A new technique to deliver drugs to eyes without making them water
TEARS tend to wash away most of the
drugs that are administered as drops
into the eyes. Now, scientists have developed an ilinproved way of delivering a
drug to the eyes by making it tear-resistant, rendering it 4 times more likely to reach its target (New Scientist, Vol 14& No 1974).
Develpped by Thorsteirm Loftsson and Einar',Stefansson of the Universitv of Iceland, the improved systernallows many drugs that are greasy and difficult to dissolve in water, to penetrate the eve surface directly without being lost to tears. Evidently, these hydrophobic drugs cause irritation and blurred vision if used as oil-based drops or ointments. Taken as tablets means its absorption through the stomach lining and subsequent spread throughout the body before reaching the eye. This heightens risk of side-effects of the drug besides being more expensive due to the requirement of a higher dosage of drug.
Researchers in the past. worked on improving the system by using cylindrical molecules called cyclodextrins, whose inner cavity is hydrophobic and is used to trap the drug molecule. The molecule's outer surface being hydrophilic, sticks to the cornea on contact.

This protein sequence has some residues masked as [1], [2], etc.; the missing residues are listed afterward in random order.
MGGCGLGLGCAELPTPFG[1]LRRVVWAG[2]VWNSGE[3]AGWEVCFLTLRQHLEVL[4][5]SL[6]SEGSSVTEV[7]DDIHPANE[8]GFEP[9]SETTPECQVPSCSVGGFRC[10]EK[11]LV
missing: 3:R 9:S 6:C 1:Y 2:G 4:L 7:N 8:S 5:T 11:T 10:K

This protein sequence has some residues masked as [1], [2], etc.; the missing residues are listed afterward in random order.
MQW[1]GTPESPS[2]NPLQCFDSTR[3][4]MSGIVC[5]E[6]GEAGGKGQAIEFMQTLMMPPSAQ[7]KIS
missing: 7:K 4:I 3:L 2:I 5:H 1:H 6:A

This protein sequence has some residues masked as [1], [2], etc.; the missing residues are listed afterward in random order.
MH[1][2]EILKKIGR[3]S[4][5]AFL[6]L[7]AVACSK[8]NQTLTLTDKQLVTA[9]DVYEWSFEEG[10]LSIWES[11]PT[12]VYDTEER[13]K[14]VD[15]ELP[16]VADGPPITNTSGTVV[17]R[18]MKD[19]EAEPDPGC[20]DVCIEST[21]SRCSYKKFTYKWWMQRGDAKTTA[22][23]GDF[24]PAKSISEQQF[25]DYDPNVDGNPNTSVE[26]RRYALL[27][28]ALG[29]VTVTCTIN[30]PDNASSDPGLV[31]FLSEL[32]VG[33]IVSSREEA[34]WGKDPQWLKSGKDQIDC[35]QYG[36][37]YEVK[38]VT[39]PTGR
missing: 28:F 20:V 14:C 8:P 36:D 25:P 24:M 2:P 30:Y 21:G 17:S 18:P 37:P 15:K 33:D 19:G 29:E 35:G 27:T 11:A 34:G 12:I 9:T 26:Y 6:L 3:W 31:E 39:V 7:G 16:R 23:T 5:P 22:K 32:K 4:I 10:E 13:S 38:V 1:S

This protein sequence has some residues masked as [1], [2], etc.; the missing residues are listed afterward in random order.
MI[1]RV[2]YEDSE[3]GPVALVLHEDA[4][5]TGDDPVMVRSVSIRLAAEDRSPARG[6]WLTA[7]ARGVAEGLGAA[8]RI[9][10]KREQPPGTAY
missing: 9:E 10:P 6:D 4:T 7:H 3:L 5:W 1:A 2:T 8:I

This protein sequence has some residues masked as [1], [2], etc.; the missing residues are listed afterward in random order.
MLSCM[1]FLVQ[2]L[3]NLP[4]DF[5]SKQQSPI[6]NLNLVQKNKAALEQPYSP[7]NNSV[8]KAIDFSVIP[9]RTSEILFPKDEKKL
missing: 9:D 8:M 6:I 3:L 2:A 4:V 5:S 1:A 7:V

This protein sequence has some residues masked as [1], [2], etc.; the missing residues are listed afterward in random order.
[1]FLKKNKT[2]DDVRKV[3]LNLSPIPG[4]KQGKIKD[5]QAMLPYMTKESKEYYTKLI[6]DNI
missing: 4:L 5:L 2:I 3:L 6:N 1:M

The drug molecule then slips out of the cavity right through the hydrophobic cornea into the eye. However, by using this method, 95 per' cent of the drug is washed away with tears before it penetrates the eye.
Scientists now have enfolded cyclodextrin molecules in a large polymer that can dissolve in water. A "Co- complex" is formed by heating cyclodextrin along with the polymer and anantiglaucoma drug Dextamethosone. The largeness of the polymer makes it resistant to tears by binding it more strongly to the cornea, thus giving the drug longer time to enter the eye.
Another antiglaucoma drug called Azetazolamide, which was until how administered as tablets, was also tested in the form of a "co-complex". It was found to reduce internal eye pressure up to 14 per cent that is more favourable than with the drug Timolol maleate, the most effective antiglaucoma drug in the market, but which is unsuitable for asthma patients.
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